Custom Bike Builder Kevin Baxter Shares The Story Behind His First Motorcycle, And The Life Lesson That Accompanied It.

A new year and the second decade since the big Y2K scare is finally upon us. Twenty years later, and the human race didn’t suffer from a global computer meltdown despite the chaos that ensued in the months leading up to December 31, 1999. It is also 20 years after the night that Prince sang about, reminding us a few years before just how big every party should be. This is the day after my birthday and my annual reflection on another fateful trip around the sun. As I have done in years past, I offer a writing as a muse to those who may have opportunity to entertain the reading of it.

Sitting in a living room with family, preparing to countdown those last 10 seconds of 2019 while sipping on my third Old Fashioned, I found myself completely engaged in articles and advertisements from old Popular Mechanics magazines printed in the late 1960s through early 1970s. I sat flipping between the cover pages and found ads for items like cigarette brands I’ve never heard of, cars I’ve worked on or restored, and how-to articles offering tips on adjusting your rooftop antenna or modifying it to receive more AM radio stations. Despite those distractions, two particular themes began to emerge within the ads and articles, both of which stood out…popping off the pages and equally as obvious as the single large ice cube from the bottom of my glass, tapping the tip of my nose telling me it was time for a refill.

On nearly every page, there was an ad for information on how to start my own business.

For only 50 cents and a self-addressed stamped envelope, fifty years ago I would have been on my way to being my own boss as a locksmith, saw blade sharpener, automotive technician, leathersmith, or TV repairman. On the facing pages I found articles about outdoor activities like motorcycling or bicycling….on nearly every page in every single magazine.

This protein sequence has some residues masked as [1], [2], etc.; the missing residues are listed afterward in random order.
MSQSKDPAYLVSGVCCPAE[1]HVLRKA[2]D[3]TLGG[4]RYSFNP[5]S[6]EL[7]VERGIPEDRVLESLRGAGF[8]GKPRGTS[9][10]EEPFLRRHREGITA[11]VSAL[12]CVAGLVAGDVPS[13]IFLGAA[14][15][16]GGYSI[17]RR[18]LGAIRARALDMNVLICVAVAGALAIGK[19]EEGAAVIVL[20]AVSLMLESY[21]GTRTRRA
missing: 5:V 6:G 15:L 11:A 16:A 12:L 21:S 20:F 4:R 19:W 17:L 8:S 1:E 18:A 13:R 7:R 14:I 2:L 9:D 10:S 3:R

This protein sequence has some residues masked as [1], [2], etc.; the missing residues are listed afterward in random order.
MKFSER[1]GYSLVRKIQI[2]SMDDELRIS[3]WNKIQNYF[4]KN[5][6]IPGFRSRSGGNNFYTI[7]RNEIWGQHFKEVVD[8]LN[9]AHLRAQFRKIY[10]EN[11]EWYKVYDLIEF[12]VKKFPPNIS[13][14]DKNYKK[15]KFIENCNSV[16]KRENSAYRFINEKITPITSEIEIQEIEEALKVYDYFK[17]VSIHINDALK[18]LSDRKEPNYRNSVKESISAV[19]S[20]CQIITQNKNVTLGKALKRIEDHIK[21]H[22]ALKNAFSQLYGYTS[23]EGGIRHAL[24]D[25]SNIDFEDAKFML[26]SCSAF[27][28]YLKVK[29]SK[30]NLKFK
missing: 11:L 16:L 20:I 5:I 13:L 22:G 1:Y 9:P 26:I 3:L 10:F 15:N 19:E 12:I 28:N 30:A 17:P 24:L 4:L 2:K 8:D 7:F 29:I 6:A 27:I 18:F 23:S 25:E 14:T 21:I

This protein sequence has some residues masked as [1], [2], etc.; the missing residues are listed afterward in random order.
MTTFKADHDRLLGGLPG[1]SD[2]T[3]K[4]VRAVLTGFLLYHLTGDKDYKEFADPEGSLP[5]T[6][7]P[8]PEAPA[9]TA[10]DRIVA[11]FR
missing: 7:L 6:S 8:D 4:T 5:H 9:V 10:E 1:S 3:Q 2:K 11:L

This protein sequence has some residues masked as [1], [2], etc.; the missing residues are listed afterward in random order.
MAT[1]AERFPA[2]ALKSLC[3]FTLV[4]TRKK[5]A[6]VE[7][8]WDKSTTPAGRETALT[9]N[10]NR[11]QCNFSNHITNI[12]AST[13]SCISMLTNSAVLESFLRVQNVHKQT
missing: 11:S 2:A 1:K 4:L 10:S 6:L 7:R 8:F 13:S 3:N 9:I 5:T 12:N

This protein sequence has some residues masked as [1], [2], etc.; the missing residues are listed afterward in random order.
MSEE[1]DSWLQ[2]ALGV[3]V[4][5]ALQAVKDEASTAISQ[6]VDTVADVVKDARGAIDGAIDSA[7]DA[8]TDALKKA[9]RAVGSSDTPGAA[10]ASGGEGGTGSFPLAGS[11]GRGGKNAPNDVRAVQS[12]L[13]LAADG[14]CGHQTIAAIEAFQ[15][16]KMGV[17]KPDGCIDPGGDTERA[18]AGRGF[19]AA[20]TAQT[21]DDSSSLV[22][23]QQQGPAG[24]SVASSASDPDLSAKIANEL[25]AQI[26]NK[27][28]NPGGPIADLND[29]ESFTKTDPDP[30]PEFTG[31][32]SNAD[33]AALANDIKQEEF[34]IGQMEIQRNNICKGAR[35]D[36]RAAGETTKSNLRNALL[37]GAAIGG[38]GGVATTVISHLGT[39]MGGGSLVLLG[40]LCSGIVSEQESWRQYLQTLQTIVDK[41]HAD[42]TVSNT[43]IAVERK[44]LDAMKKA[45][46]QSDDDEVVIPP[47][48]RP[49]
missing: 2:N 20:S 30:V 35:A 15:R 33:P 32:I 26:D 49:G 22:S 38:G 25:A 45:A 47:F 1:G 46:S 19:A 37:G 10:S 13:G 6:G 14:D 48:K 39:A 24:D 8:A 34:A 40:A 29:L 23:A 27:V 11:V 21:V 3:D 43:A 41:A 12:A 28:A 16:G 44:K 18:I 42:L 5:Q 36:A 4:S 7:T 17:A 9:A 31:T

Fifty years ago, people were concerned about earning a fair wage for hard work with a special skill, reliant on their own eagerness to succeed. They were also concerned about how they would enjoy their recreational time outdoors, on two wheels. A computer powering up or instructions on how to party in 1999 was far from their minds.

Who remembers these entertaining ads the brands used to create back in the day?

I recall one significant lesson I learned as a child from my stepfather. He, my mother, older sister and I moved out to the country to live in a log cabin he built. The house was surrounded by 100 acres of fields and thick forests. I was only 8 years old when we moved there and I was quickly given the responsibility of mowing the front 5 acres of field grass with an old 8N Ford Jubilee and a bush hog. I simply wasn’t strong enough to use my left foot alone to operate the clutch but figured out quickly that I could jump off the seat, press the pedal by standing on it, shift to neutral, then jump to the other side of the gear case, landing on both steering brake pedals to stop. I was a pro.

Those 5 acres were relatively dangerous to mow for anyone standing within 100 yards of the tractor. The field was covered in rocks. One day, my stepfather came to me with a notebook, a calculator, and a pencil. I was instructed to remove every rock from the field and keep a record of how many. In exchange for my efforts, he would pay me 5 cents for every rock I removed. Some were large, others small, but there was one, right in the middle of the field, that was massive- nearly 4 times bigger than me, if memory serves me well. “How much for the big one?” I asked.